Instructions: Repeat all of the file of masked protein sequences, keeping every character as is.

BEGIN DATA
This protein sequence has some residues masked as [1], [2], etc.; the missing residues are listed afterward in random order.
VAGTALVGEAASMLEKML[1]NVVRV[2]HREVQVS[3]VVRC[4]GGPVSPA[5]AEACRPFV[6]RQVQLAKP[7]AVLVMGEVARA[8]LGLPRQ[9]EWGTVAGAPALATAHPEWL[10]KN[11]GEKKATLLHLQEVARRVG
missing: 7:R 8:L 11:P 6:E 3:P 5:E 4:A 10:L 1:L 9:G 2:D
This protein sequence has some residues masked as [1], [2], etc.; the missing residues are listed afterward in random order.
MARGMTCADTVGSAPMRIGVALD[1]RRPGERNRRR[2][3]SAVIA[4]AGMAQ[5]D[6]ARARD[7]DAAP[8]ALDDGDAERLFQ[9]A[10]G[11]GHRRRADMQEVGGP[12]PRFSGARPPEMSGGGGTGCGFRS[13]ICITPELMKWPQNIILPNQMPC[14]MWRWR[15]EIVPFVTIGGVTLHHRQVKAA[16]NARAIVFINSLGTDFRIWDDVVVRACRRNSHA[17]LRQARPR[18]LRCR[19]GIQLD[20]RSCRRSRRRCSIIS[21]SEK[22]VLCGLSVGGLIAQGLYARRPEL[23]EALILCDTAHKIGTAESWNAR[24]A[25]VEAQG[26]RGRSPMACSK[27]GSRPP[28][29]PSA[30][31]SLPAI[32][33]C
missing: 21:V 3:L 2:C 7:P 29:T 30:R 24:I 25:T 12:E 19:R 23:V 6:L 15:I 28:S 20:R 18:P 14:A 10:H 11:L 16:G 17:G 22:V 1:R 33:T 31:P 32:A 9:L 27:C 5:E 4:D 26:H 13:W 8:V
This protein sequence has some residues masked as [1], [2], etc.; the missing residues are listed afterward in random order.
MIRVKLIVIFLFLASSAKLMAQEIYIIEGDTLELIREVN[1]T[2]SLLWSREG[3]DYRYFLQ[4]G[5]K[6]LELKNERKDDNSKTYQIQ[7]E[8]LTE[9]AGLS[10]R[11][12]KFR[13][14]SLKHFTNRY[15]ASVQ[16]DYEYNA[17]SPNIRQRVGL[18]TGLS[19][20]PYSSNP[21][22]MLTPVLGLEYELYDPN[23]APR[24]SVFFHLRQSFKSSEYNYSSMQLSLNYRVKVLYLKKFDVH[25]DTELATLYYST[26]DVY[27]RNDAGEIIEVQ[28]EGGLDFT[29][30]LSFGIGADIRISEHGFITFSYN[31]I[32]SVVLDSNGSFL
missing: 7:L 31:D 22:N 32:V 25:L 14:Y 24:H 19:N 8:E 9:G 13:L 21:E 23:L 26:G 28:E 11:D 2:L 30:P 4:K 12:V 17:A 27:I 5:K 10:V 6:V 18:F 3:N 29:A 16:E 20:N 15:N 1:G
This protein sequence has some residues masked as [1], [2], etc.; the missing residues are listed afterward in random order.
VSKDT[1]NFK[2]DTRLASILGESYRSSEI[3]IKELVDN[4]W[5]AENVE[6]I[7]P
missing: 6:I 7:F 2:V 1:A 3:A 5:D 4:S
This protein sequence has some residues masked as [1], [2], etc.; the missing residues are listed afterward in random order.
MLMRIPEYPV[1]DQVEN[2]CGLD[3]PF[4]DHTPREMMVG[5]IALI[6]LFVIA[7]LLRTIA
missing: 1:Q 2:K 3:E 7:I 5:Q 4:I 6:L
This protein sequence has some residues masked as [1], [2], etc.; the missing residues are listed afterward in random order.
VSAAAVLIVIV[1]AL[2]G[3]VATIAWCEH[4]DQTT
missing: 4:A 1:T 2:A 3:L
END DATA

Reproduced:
This protein sequence has some residues masked as [1], [2], etc.; the missing residues are listed afterward in random order.
VAGTALVGEAASMLEKML[1]NVVRV[2]HREVQVS[3]VVRC[4]GGPVSPA[5]AEACRPFV[6]RQVQLAKP[7]AVLVMGEVARA[8]LGLPRQ[9]EWGTVAGAPALATAHPEWL[10]KN[11]GEKKATLLHLQEVARRVG
missing: 7:R 8:L 11:P 6:E 3:P 5:E 4:A 10:L 1:L 9:G 2:D
This protein sequence has some residues masked as [1], [2], etc.; the missing residues are listed afterward in random order.
MARGMTCADTVGSAPMRIGVALD[1]RRPGERNRRR[2][3]SAVIA[4]AGMAQ[5]D[6]ARARD[7]DAAP[8]ALDDGDAERLFQ[9]A[10]G[11]GHRRRADMQEVGGP[12]PRFSGARPPEMSGGGGTGCGFRS[13]ICITPELMKWPQNIILPNQMPC[14]MWRWR[15]EIVPFVTIGGVTLHHRQVKAA[16]NARAIVFINSLGTDFRIWDDVVVRACRRNSHA[17]LRQARPR[18]LRCR[19]GIQLD[20]RSCRRSRRRCSIIS[21]SEK[22]VLCGLSVGGLIAQGLYARRPEL[23]EALILCDTAHKIGTAESWNAR[24]A[25]VEAQG[26]RGRSPMACSK[27]GSRPP[28][29]PSA[30][31]SLPAI[32][33]C
missing: 21:V 3:L 2:C 7:P 29:T 30:R 24:I 25:T 12:E 19:R 23:V 6:L 15:I 28:S 20:R 18:P 14:A 10:H 11:L 16:G 17:G 22:V 1:R 33:T 31:P 32:A 9:L 27:C 5:E 4:D 26:H 13:W 8:V
This protein sequence has some residues masked as [1], [2], etc.; the missing residues are listed afterward in random order.
MIRVKLIVIFLFLASSAKLMAQEIYIIEGDTLELIREVN[1]T[2]SLLWSREG[3]DYRYFLQ[4]G[5]K[6]LELKNERKDDNSKTYQIQ[7]E[8]LTE[9]AGLS[10]R[11][12]KFR[13][14]SLKHFTNRY[15]ASVQ[16]DYEYNA[17]SPNIRQRVGL[18]TGLS[19][20]PYSSNP[21][22]MLTPVLGLEYELYDPN[23]APR[24]SVFFHLRQSFKSSEYNYSSMQLSLNYRVKVLYLKKFDVH[25]DTELATLYYST[26]DVY[27]RNDAGEIIEVQ[28]EGGLDFT[29][30]LSFGIGADIRISEHGFITFSYN[31]I[32]SVVLDSNGSFL
missing: 7:L 31:D 22:N 32:V 25:L 14:Y 24:H 19:N 8:E 9:G 13:L 21:E 23:L 26:G 28:E 11:D 2:L 30:P 4:K 12:V 17:A 27:I 5:K 10:V 6:V 18:F 3:N 29:A 16:E 20:N 15:N 1:G
This protein sequence has some residues masked as [1], [2], etc.; the missing residues are listed afterward in random order.
VSKDT[1]NFK[2]DTRLASILGESYRSSEI[3]IKELVDN[4]W[5]AENVE[6]I[7]P
missing: 6:I 7:F 2:V 1:A 3:A 5:D 4:S
This protein sequence has some residues masked as [1], [2], etc.; the missing residues are listed afterward in random order.
MLMRIPEYPV[1]DQVEN[2]CGLD[3]PF[4]DHTPREMMVG[5]IALI[6]LFVIA[7]LLRTIA
missing: 1:Q 2:K 3:E 7:I 5:Q 4:I 6:L
This protein sequence has some residues masked as [1], [2], etc.; the missing residues are listed afterward in random order.
VSAAAVLIVIV[1]AL[2]G[3]VATIAWCEH[4]DQTT
missing: 4:A 1:T 2:A 3:L